Fabia alerted me to this item in the Lowdown column in the Manila Standard.
Some students belonging to this year’s graduating class of the University of the Philippines’ College of Mass Communications have hit upon a novel idea to make some money, get free stuff and subsidize their numerous parties. The students in charge of the yearbook (which will be paid for by the college’s graduating class) discovered that some photography and printing suppliers will do almost anything to get their business—and that’s where their entrepreneurial instincts kicked in.
The students in charge of the yearbook decided to “bid out” the production and printing deal to potential suppliers. But it’s only a bidding in the rigged sense of that word, because the students weren’t really looking for the lowest and best bid, as people who bid out contracts are supposed to do.
These MassComm students were more interested in awarding the deal to the supplier who could promise them the best “under the table” deals, who would wine them and dine them and who would take all the “test shots” of their faces that they wanted. In the end, one losing bidder told us, they ended up awarding the contract to someone who reportedly promised them a car, apart from what all the other bidders gave them—free booze, food and endless studio pictures of themselves in various poses. . .
Did this really happen? Is this what they learned from their elders? After all we live in a society where people are admired for how much they can get away with.
Tell us this isn’t true. Someone, anyone, please.
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Official Statement of the University of the Philippines College of Mass Communication Graduation Committee 2011 (UP CMC GradCom 2011) on the Manila Standard Today column “Convincing Noynoy” by Jojo A. Robles (Jan. 28, 2011)
31 January 2011
To All Concerned:
This official statement is in response to the Manila Standard Today column of Jojo A. Robles entitled “Convincing Noynoy” (http://bit.ly/fpqbZ6) published last Friday, Jan. 28, which the Committee believes to be a defamation of the College of Mass Communication, its students, and its Graduation Committee for 2011. We demand that the Manila Standard Today publish this statement in its entirety.
No actual bidding process, in the strictest sense of the word, took place for the batch’s yearbook photo studio selection. The graduating batch selected its yearbook photo studio of choice between two candidate studios. This number was determined through Committee meet-ups, as well as reasonable and meritorious consideration of objective feedback from the studios’ own clients, previous and current. The Committee declined certain studios because of their failure to meet certain deadlines and standards (professionalism: deliveries, deadlines, accessibility, quality of output) that were set to ensure efficient Committee operations.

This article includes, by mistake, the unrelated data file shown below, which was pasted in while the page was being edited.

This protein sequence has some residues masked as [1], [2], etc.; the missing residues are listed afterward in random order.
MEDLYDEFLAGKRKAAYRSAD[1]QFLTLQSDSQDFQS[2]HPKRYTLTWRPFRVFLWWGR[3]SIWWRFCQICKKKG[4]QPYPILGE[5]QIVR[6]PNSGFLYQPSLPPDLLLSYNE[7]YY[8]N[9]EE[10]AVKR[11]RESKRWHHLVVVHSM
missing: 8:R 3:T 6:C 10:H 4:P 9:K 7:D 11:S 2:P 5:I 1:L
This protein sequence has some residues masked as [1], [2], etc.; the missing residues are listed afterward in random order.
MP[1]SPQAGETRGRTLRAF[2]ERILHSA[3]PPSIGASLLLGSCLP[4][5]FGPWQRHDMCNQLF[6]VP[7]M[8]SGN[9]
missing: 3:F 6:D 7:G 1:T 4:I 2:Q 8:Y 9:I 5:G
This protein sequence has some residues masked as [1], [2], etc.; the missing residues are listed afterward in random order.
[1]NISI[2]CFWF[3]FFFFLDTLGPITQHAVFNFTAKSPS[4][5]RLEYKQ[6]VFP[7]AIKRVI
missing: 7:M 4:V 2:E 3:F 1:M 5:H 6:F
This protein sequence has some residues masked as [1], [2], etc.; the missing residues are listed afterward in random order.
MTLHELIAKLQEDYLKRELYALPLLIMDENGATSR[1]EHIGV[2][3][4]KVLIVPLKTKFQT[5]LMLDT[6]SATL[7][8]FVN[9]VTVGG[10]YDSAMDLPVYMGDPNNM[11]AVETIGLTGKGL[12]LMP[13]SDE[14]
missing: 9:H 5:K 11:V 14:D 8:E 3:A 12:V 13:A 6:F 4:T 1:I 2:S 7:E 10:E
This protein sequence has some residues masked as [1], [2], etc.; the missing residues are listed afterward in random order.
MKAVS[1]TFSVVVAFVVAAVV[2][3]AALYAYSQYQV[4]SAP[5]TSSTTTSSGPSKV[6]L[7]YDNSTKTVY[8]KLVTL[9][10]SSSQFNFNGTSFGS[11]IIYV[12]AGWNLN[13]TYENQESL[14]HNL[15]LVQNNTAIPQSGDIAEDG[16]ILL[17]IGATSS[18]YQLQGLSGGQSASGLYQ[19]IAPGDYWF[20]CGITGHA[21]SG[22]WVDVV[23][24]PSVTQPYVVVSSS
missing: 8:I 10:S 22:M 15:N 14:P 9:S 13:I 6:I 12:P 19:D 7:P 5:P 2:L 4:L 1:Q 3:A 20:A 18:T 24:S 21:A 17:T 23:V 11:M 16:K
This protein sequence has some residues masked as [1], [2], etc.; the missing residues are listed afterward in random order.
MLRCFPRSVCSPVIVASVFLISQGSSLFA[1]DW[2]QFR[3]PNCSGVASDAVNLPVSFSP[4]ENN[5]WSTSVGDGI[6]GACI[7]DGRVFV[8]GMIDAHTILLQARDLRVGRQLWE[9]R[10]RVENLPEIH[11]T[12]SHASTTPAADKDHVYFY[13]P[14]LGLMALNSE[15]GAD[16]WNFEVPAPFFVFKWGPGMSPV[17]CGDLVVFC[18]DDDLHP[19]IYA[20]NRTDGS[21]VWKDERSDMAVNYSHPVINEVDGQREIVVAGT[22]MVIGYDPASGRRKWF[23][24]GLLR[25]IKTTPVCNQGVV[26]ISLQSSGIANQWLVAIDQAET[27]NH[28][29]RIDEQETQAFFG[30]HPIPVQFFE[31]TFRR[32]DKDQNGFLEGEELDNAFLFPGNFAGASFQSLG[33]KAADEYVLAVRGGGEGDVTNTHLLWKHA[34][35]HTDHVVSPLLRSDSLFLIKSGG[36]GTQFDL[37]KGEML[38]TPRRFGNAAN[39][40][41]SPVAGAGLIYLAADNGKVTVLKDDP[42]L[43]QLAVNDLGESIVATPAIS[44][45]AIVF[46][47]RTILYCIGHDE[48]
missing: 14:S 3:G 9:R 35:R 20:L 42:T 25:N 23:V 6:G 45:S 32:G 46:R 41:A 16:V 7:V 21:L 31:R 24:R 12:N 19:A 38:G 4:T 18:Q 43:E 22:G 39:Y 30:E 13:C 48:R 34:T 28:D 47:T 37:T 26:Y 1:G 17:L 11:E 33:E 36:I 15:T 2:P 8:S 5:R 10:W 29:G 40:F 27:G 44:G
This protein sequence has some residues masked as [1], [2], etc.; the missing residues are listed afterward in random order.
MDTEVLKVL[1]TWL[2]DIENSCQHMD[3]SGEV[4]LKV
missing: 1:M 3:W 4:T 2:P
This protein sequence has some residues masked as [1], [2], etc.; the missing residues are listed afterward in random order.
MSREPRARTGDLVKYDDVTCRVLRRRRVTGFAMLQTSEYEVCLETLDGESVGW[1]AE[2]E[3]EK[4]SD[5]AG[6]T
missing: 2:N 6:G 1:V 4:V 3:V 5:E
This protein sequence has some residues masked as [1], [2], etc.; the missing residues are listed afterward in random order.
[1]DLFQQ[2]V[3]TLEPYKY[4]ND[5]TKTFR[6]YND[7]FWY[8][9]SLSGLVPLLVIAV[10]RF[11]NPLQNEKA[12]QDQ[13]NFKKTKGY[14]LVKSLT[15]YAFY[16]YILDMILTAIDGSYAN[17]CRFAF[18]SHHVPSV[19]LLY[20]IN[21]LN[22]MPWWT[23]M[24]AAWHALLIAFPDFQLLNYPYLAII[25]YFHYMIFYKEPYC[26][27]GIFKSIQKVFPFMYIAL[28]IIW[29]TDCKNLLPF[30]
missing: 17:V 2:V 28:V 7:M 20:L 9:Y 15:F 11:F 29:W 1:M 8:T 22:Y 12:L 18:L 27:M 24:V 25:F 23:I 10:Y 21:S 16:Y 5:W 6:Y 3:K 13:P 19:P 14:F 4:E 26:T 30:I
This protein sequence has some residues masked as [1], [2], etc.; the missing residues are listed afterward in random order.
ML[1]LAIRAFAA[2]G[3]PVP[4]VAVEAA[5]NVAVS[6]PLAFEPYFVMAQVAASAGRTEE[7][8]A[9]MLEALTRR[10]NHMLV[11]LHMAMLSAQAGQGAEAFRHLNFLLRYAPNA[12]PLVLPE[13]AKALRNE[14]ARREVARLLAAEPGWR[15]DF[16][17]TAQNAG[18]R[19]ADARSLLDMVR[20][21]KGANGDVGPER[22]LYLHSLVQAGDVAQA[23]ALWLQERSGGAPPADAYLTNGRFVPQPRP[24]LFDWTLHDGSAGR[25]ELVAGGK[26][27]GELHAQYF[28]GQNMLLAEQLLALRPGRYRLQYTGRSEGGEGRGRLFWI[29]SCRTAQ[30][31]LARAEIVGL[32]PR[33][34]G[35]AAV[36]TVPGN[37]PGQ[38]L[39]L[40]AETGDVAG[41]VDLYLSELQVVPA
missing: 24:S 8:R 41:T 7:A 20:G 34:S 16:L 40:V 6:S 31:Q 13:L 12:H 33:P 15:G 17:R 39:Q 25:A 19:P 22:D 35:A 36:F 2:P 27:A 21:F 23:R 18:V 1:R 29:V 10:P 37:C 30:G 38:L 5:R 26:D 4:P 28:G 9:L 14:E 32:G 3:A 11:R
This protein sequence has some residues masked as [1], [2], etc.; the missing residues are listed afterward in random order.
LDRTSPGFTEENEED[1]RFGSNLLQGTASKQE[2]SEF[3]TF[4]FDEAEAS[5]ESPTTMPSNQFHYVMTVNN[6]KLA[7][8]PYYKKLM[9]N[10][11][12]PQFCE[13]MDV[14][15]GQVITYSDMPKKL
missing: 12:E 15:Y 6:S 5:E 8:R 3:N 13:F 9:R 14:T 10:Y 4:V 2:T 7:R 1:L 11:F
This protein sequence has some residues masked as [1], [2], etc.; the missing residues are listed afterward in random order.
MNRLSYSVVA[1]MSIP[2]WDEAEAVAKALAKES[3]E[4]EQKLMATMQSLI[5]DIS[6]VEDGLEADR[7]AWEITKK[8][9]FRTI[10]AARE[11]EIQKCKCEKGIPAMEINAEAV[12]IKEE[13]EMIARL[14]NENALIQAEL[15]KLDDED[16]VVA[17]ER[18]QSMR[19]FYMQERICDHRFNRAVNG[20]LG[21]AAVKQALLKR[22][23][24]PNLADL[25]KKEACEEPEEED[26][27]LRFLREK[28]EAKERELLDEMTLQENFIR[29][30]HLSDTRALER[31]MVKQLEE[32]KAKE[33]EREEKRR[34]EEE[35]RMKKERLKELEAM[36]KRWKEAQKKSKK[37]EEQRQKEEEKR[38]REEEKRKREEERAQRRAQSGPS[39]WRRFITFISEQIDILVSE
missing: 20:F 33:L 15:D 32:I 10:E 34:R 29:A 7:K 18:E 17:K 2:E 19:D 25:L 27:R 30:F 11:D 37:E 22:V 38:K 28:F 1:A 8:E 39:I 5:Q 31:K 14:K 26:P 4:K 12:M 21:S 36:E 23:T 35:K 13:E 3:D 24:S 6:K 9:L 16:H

As an ad hoc committee organized for the duration of a single academic year, the Committee reserves the right to implement its own guidelines, in this case by presenting prospective studios to the graduating batch for all students to vote upon. Although the Committee considered these studios’ packages, it was primarily negative feedback from their clients that drove the Committee to decline them. The Committee feels these are reasonable and fair standards grounded in the fundamental goal of achieving what is best for the graduating batch in the most transparent and efficient manner possible.
Moreover, the Committee did not engage in such unscrupulous deals similar to the ones it is being accused of. The closest the Committee has gotten to “wining” and “dining” are food and beverage orders that are typical in client-customer meetings and have no bearing whatsoever in the yearbook selection process. “Test shoots” are a necessary privilege, in this case, when one wants to ensure concrete basis of judgment in sealing a yearbook photo studio contract.
The assertion that the Committee excessively abused these test shoots to suit its members’ personal whims and fancies are false. The Committee only participated in three (3) test shoots, necessary to provide the graduating batch ample basis for its choice via a democratic election.
Finally, no studio has promised a car, liquor, food, or any other photo package privileges apart from those stipulated in their respective contracts of agreement that the Committee has vigilantly reviewed.
The Committee is offended by this column and believes it to be a malicious, unwarranted attack on its reputation and integrity. In light of this, the Committee, on behalf of the College of Mass Communication, demands a full published apology and retraction from Mr. Robles, no more, no less.
THE UNIVERSITY OF THE PHILIPPINES COLLEGE OF MASS COMMUNICATION
GRADUATION COMMITTEE 2011